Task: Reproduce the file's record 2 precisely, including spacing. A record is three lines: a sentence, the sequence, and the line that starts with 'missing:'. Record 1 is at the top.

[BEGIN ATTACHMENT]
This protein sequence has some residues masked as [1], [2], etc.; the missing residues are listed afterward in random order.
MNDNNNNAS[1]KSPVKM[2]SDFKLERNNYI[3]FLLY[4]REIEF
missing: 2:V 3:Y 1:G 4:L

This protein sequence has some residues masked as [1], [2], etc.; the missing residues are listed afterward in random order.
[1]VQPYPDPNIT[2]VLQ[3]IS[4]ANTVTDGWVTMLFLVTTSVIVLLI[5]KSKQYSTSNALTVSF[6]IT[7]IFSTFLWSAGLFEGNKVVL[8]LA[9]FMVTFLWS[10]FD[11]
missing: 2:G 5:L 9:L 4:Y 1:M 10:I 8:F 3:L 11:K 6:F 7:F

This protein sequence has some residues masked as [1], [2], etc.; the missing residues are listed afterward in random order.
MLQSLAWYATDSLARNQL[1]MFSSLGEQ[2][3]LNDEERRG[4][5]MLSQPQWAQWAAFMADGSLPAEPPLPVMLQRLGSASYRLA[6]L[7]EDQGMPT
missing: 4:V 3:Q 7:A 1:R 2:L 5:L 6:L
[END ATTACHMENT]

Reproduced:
This protein sequence has some residues masked as [1], [2], etc.; the missing residues are listed afterward in random order.
[1]VQPYPDPNIT[2]VLQ[3]IS[4]ANTVTDGWVTMLFLVTTSVIVLLI[5]KSKQYSTSNALTVSF[6]IT[7]IFSTFLWSAGLFEGNKVVL[8]LA[9]FMVTFLWS[10]FD[11]
missing: 2:G 5:L 9:L 4:Y 1:M 10:I 8:F 3:L 11:K 6:F 7:F